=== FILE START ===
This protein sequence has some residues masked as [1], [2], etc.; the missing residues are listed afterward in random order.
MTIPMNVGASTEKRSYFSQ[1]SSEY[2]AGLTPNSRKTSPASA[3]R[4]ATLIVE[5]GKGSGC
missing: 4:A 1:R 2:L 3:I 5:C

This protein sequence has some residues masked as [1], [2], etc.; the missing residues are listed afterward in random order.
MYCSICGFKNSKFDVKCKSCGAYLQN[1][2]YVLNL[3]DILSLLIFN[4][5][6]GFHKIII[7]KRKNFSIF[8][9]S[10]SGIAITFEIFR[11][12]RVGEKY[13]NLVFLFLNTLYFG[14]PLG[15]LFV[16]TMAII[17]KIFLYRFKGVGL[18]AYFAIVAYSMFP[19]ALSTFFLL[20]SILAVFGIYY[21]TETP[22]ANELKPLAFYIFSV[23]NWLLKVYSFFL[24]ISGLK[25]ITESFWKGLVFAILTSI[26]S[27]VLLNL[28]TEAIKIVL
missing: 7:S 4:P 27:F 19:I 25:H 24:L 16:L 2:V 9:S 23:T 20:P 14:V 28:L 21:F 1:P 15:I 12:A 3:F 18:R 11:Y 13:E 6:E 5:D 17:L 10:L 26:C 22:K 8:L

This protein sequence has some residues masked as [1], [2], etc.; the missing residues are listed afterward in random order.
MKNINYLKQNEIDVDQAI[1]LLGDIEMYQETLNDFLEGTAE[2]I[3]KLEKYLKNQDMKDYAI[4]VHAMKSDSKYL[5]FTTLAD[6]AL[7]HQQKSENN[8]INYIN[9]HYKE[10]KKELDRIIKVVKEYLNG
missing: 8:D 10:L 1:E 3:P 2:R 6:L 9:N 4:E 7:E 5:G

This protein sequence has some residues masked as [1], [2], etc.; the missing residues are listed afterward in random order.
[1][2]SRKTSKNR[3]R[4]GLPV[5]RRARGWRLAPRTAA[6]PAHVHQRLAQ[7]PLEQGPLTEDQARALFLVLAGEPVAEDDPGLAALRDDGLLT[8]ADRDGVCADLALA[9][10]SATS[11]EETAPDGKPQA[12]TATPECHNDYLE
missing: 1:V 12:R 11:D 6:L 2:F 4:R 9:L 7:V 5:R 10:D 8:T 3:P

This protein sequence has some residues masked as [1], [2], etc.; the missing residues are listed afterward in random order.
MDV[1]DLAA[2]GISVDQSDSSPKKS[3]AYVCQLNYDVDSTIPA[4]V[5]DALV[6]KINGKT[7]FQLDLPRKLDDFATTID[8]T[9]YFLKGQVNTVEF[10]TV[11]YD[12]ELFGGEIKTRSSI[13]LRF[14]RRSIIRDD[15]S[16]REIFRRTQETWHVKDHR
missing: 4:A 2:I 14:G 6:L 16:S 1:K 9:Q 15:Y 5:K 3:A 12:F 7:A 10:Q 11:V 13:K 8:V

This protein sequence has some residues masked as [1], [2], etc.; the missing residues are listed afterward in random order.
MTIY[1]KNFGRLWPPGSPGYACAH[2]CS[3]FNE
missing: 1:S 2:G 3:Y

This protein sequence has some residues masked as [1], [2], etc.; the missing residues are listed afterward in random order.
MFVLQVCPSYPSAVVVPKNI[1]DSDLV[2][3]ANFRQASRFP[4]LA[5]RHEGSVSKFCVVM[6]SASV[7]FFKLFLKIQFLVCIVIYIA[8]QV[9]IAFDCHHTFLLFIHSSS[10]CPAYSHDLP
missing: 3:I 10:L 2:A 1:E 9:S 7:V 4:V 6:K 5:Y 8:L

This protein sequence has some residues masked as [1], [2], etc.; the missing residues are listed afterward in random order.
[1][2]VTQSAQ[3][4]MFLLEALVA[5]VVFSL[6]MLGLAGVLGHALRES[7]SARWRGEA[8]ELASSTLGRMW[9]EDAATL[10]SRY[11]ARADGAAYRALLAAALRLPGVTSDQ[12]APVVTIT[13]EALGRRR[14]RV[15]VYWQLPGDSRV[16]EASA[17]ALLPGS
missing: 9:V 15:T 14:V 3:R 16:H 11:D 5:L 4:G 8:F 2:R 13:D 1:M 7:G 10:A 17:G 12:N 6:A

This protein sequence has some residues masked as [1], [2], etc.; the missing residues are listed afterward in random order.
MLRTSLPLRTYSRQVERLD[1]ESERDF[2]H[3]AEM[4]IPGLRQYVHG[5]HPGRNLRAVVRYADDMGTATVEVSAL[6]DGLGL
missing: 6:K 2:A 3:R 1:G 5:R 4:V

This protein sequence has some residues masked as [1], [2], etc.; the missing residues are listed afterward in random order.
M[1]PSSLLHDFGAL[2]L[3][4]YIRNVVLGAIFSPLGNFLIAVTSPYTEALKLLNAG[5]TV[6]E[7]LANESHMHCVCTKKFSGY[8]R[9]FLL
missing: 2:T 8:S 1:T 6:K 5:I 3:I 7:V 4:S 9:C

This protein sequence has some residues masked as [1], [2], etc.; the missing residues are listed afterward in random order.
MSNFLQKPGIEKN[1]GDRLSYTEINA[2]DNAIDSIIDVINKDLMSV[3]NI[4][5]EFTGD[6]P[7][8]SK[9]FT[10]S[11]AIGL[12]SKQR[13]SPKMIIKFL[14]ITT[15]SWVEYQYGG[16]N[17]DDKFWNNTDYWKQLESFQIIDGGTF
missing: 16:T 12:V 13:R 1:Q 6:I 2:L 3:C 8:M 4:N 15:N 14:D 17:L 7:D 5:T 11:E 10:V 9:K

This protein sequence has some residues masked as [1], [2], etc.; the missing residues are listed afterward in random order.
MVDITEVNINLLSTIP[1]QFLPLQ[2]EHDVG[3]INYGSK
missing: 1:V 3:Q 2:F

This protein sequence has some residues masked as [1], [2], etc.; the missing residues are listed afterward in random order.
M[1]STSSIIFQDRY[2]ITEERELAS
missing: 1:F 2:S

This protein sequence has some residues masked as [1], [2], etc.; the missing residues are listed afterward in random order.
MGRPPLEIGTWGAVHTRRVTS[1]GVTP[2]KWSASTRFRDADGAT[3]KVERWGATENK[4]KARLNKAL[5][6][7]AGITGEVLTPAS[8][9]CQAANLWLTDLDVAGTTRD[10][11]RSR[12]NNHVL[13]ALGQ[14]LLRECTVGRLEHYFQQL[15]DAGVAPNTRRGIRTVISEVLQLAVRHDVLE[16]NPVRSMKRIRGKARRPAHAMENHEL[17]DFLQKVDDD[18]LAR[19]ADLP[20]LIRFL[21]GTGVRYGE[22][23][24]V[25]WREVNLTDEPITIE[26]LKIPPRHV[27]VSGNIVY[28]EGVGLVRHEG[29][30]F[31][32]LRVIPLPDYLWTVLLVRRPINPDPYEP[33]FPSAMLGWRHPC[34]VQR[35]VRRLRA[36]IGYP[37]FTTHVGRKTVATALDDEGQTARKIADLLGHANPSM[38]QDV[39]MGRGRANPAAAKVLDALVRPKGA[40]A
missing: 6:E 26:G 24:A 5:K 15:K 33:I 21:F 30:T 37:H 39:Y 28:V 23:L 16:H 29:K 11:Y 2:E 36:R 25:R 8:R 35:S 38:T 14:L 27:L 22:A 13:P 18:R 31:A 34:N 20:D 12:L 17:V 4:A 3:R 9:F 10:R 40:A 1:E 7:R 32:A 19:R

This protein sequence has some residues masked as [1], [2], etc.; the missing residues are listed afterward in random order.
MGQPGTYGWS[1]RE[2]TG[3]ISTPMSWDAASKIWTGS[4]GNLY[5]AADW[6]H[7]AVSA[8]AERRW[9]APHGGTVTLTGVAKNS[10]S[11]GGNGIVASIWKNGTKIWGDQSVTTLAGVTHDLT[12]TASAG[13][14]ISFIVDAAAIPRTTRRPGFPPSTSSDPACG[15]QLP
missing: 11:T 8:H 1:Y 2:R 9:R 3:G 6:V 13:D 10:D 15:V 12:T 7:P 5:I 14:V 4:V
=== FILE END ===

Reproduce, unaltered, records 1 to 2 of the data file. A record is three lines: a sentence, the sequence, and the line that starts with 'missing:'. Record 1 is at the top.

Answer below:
This protein sequence has some residues masked as [1], [2], etc.; the missing residues are listed afterward in random order.
MTIPMNVGASTEKRSYFSQ[1]SSEY[2]AGLTPNSRKTSPASA[3]R[4]ATLIVE[5]GKGSGC
missing: 4:A 1:R 2:L 3:I 5:C

This protein sequence has some residues masked as [1], [2], etc.; the missing residues are listed afterward in random order.
MYCSICGFKNSKFDVKCKSCGAYLQN[1][2]YVLNL[3]DILSLLIFN[4][5][6]GFHKIII[7]KRKNFSIF[8][9]S[10]SGIAITFEIFR[11][12]RVGEKY[13]NLVFLFLNTLYFG[14]PLG[15]LFV[16]TMAII[17]KIFLYRFKGVGL[18]AYFAIVAYSMFP[19]ALSTFFLL[20]SILAVFGIYY[21]TETP[22]ANELKPLAFYIFSV[23]NWLLKVYSFFL[24]ISGLK[25]ITESFWKGLVFAILTSI[26]S[27]VLLNL[28]TEAIKIVL
missing: 7:S 4:P 27:F 19:I 25:H 24:L 16:L 2:V 9:S 23:T 20:P 14:V 28:L 21:F 1:P 15:I 12:A 3:F 18:R 11:Y 13:E 6:E 5:D 17:L 10:L 26:C 22:K 8:L